Mike Dunleavy’s now out for at least 10 weeks leaving the Chicago Bulls at loose ends after the reliable shooter underwent back surgery. Given that the NBA preseason starts in just a few days, this is not a great time for the top-10 team to be without their recently re-signed small forward. If all goes well, Mike will be back on the active roster before the end of 2015.
Dunleavy had a microdiscectomy, a minimally invasive spine. Gone are the days of 6 to 18 inch incisions. A microdiscectomycan be performed through a 1 to 1 ½ inchopening. Fortunately for Dunleavy and the Bulls, the procedure has a success rate approaching 95%. On the down side, healing and rehab could take up to three months.
Typically performed for herniated lumbar discs, as well as to relieve leg pain, microdiscectomy is also effective for low back injuries that prompt back spasms. The spasms are protective in nature, but they take a person out of any activity, which in professional basketball, is a deal breaker.
During a microdiscectomy, the erector spinae (back muscles) are carefully moved aside. A small segment the interior of the facet joint is detached and removed. People use their facet joints every single day, and these joints are especially prone to injury or excessive wear in people who are extremely active, such as a professional athlete.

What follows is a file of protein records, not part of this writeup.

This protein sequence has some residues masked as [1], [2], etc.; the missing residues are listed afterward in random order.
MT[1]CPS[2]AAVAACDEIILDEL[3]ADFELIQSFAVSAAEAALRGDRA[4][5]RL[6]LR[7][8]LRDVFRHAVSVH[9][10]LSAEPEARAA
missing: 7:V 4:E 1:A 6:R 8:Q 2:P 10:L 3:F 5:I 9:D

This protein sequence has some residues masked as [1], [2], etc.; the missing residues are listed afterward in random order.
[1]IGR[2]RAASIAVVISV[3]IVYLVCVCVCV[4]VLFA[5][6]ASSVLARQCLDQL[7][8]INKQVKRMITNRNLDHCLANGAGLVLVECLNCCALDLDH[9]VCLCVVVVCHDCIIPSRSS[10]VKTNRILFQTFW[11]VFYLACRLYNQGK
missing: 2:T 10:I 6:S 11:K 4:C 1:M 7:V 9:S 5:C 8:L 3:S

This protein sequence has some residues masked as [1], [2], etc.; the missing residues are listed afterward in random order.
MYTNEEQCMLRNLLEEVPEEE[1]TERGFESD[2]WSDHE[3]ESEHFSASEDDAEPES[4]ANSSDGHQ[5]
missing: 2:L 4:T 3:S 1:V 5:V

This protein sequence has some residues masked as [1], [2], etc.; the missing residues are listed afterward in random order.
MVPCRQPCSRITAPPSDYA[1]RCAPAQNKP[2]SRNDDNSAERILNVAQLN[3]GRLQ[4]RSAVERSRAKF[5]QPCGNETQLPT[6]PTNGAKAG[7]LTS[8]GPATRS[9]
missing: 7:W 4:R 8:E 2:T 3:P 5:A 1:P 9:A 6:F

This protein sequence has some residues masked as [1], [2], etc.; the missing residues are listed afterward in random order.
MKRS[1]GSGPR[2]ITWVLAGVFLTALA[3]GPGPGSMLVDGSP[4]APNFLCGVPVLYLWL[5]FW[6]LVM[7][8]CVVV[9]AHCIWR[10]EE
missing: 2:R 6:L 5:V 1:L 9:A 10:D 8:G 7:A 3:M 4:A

Removing a damaged section of the facet joint allows the spinal nerve more room to move and immediately relieves pressure. The surgeon will also remove any obvious debris caused by erosion of the disc sitting under the nerve. The result gives the impinged spinal nerve freedom from compression and more room to move during high torque back movements, or ongoing, repetitive lifting or bending.
Microdiscectomy is now an outpatient spine surgery and pain relief is usually immediate, but if the nerve in question has become irritated or highly inflamed, complete healing can take 10-12 weeks at least.
The biggest risk for the procedure failing lies not with the surgery itself, but arises when patients return to an active lifestyle without giving their bodies enough time to fully heal. Although this procedure is minimally invasive, it is still crucial to allow full time for recovery before returning to a physically active lifestyle.
We’re sure that Fred Hoiberg is anxious to take his place among the great Chicago Bulls coaches like Phil Jackson (and even the recently departed, Tom Thibodeau), but rushing Mike Dunleavy back to the court would be a bad idea—a bad idea for the Bulls and a bad idea for Mr. Dunleavy.
Get well soon, Mike!